While there are a number of limitations and potential adverse consequences of diversion programs, the common aim of diversion programs is to reduce the burden on the criminal justice system and the criminalization of people who use drugs (Hughes et al., 2018). With an adequate design and triage system, diversion programs can provide additional pathways into health and social supports for people who need it. Internationally, diversion is a widely used intervention for personal possession offences (Stevens et al., 2019).
Decisions must be made about the discretion or flexibility that police officers have in enforcing laws or sanctions. If the objective of designing an alternative model is to reduce the burden on the criminal justice system and remove criminal penalties, police discretion is highly relevant. Schemes that do not formally remove criminal penalties for simple possession often must rely on police discretion and/or officer interpretation of depenalization policies. Alternatively, if criminal penalties are removed from the law, there is less scope for police discretion – although, even in several US states that formally decriminalized drug possession, police retained considerable autonomy in their decision to arrest for drug offences (Logan, 2014; Pacula et al., 2005). This outcome may be partly because officers can use other offences (e.g., possession in public view) to target people who use drugs.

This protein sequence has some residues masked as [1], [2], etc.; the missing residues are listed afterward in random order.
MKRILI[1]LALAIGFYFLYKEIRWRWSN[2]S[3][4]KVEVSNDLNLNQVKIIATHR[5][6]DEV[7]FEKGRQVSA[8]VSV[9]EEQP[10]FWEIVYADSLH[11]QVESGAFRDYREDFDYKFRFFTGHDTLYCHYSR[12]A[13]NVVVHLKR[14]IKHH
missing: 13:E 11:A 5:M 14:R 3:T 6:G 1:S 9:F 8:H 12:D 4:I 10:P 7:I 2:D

Police discretion can be viewed from two perspectives. On the one hand, discretion creates an opportunity for leniency and decreases penalties and burden on the criminal justice system. On the other hand, the subjective nature of discretion can produce inequities. Police discretion is vulnerable to inconsistent, unpredictable, and discriminatory application (Greer & Ritter, 2021). In some cases, it can stunt implementation of the de facto regime altogether – particularly if there is no top-down leadership or guidance on the purpose and benefits of non-enforcement (Hughes et al., 2019). Consequently, eliminating or minimizing police discretion may abate the problems associated with it: racialized profiling, inequitable application of the law, and the stress and negative impact that discretion can have on both people who use drugs and police officers.
One key detail in the design of non-criminal responses for simple possession is whether police will retain powers to seize and destroy drugs. In most jurisdictions with non-criminal models for simple possession, seizing and destroying drugs occurs irrespective of whether the offence remains in law (Talking Drugs, 2020). Some schemes, such as the UK Psychoactive Substances Act, allow for the retention and destruction of substances, even though simple possession (outside prison) is not a crime. Confiscation of drugs is similarly routine in several other jurisdictions where personal possession is no longer a criminal offence, such as Costa Rica, Croatia, Switzerland, Italy, and several US states. However, if there is no administrative or criminal penalty for possession, seizing and/or destroying personal drugs by police or others may not be legal.